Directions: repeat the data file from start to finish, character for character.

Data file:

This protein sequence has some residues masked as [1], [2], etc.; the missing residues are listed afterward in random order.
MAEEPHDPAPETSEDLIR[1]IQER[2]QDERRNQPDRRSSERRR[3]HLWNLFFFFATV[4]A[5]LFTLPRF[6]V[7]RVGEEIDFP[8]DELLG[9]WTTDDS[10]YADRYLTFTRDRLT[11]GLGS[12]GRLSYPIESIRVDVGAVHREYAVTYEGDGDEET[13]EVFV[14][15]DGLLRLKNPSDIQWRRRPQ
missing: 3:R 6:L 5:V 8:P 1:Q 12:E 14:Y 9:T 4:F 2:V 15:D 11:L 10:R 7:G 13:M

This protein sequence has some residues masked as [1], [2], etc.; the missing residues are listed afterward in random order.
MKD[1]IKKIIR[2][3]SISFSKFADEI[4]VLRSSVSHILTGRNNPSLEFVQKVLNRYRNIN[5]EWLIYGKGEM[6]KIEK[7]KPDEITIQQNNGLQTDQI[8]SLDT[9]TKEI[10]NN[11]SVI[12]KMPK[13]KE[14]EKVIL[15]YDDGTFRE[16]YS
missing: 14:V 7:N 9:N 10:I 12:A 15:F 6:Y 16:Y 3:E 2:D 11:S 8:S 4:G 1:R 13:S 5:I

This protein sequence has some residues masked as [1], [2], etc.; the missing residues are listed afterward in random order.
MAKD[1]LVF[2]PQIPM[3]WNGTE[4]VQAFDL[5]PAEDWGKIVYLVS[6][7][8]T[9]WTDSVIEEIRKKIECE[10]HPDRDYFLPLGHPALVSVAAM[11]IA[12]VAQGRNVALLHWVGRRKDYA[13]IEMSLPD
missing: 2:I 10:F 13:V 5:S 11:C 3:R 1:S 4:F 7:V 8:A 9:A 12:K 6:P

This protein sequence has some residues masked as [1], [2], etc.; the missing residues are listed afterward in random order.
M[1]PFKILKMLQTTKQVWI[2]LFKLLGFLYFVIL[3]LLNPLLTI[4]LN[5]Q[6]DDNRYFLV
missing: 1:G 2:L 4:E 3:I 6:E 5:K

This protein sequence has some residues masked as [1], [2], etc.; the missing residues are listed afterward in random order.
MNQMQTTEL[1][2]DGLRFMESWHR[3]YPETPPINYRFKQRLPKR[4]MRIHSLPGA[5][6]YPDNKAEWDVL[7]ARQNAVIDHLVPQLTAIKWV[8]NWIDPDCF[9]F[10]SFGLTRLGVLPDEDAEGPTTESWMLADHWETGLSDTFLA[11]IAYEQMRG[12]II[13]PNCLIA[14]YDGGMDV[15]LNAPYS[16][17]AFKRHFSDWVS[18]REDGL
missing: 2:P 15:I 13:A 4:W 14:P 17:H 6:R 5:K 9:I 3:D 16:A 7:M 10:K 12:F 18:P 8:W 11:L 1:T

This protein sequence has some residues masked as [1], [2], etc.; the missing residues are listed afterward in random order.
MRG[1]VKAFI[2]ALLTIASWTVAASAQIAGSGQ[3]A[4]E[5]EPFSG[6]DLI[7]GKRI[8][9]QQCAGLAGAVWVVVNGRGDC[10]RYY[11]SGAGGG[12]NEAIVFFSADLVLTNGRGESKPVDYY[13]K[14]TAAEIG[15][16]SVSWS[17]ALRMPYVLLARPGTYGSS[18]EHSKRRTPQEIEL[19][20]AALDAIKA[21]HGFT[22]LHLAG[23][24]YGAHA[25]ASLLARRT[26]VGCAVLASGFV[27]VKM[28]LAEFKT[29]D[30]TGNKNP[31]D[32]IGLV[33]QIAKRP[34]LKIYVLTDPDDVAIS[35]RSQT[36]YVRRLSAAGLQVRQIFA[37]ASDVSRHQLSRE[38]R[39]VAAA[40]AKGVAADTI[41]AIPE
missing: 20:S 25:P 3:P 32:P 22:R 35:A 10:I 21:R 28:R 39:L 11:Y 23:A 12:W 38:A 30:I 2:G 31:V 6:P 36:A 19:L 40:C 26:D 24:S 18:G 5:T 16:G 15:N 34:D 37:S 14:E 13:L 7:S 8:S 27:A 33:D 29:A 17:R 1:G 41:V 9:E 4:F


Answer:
This protein sequence has some residues masked as [1], [2], etc.; the missing residues are listed afterward in random order.
MAEEPHDPAPETSEDLIR[1]IQER[2]QDERRNQPDRRSSERRR[3]HLWNLFFFFATV[4]A[5]LFTLPRF[6]V[7]RVGEEIDFP[8]DELLG[9]WTTDDS[10]YADRYLTFTRDRLT[11]GLGS[12]GRLSYPIESIRVDVGAVHREYAVTYEGDGDEET[13]EVFV[14][15]DGLLRLKNPSDIQWRRRPQ
missing: 3:R 6:L 5:V 8:P 1:Q 12:E 14:Y 9:T 4:F 2:V 15:D 11:L 10:R 7:G 13:M

This protein sequence has some residues masked as [1], [2], etc.; the missing residues are listed afterward in random order.
MKD[1]IKKIIR[2][3]SISFSKFADEI[4]VLRSSVSHILTGRNNPSLEFVQKVLNRYRNIN[5]EWLIYGKGEM[6]KIEK[7]KPDEITIQQNNGLQTDQI[8]SLDT[9]TKEI[10]NN[11]SVI[12]KMPK[13]KE[14]EKVIL[15]YDDGTFRE[16]YS
missing: 14:V 7:N 9:N 10:I 12:A 15:F 6:Y 16:Y 3:E 2:D 11:S 8:S 4:G 1:R 13:S 5:I

This protein sequence has some residues masked as [1], [2], etc.; the missing residues are listed afterward in random order.
MAKD[1]LVF[2]PQIPM[3]WNGTE[4]VQAFDL[5]PAEDWGKIVYLVS[6][7][8]T[9]WTDSVIEEIRKKIECE[10]HPDRDYFLPLGHPALVSVAAM[11]IA[12]VAQGRNVALLHWVGRRKDYA[13]IEMSLPD
missing: 2:I 10:F 13:V 5:S 11:C 3:R 1:S 4:F 7:V 8:A 9:A 12:K 6:P

This protein sequence has some residues masked as [1], [2], etc.; the missing residues are listed afterward in random order.
M[1]PFKILKMLQTTKQVWI[2]LFKLLGFLYFVIL[3]LLNPLLTI[4]LN[5]Q[6]DDNRYFLV
missing: 1:G 2:L 4:E 3:I 6:E 5:K

This protein sequence has some residues masked as [1], [2], etc.; the missing residues are listed afterward in random order.
MNQMQTTEL[1][2]DGLRFMESWHR[3]YPETPPINYRFKQRLPKR[4]MRIHSLPGA[5][6]YPDNKAEWDVL[7]ARQNAVIDHLVPQLTAIKWV[8]NWIDPDCF[9]F[10]SFGLTRLGVLPDEDAEGPTTESWMLADHWETGLSDTFLA[11]IAYEQMRG[12]II[13]PNCLIA[14]YDGGMDV[15]LNAPYS[16][17]AFKRHFSDWVS[18]REDGL
missing: 2:P 15:I 13:A 4:W 14:P 17:H 6:R 5:K 9:I 3:D 16:A 7:M 10:K 12:F 18:P 8:W 11:L 1:T

This protein sequence has some residues masked as [1], [2], etc.; the missing residues are listed afterward in random order.
MRG[1]VKAFI[2]ALLTIASWTVAASAQIAGSGQ[3]A[4]E[5]EPFSG[6]DLI[7]GKRI[8][9]QQCAGLAGAVWVVVNGRGDC[10]RYY[11]SGAGGG[12]NEAIVFFSADLVLTNGRGESKPVDYY[13]K[14]TAAEIG[15][16]SVSWS[17]ALRMPYVLLARPGTYGSS[18]EHSKRRTPQEIEL[19][20]AALDAIKA[21]HGFT[22]LHLAG[23][24]YGAHA[25]ASLLARRT[26]VGCAVLASGFV[27]VKM[28]LAEFKT[29]D[30]TGNKNP[31]D[32]IGLV[33]QIAKRP[34]LKIYVLTDPDDVAIS[35]RSQT[36]YVRRLSAAGLQVRQIFA[37]ASDVSRHQLSRE[38]R[39]VAAA[40]AKGVAADTI[41]AIPE
missing: 20:S 25:P 3:P 32:P 22:R 35:A 10:I 21:R 28:R 39:L 11:Y 23:A 12:W 38:A 30:I 2:G 31:V 6:P 36:A 19:L 40:C 26:D 24:S 18:G 5:T 16:G 15:N 34:D 37:S 14:E 13:L 7:S 8:S 27:A 33:D 29:A 17:R 1:G 41:V 9:E 4:F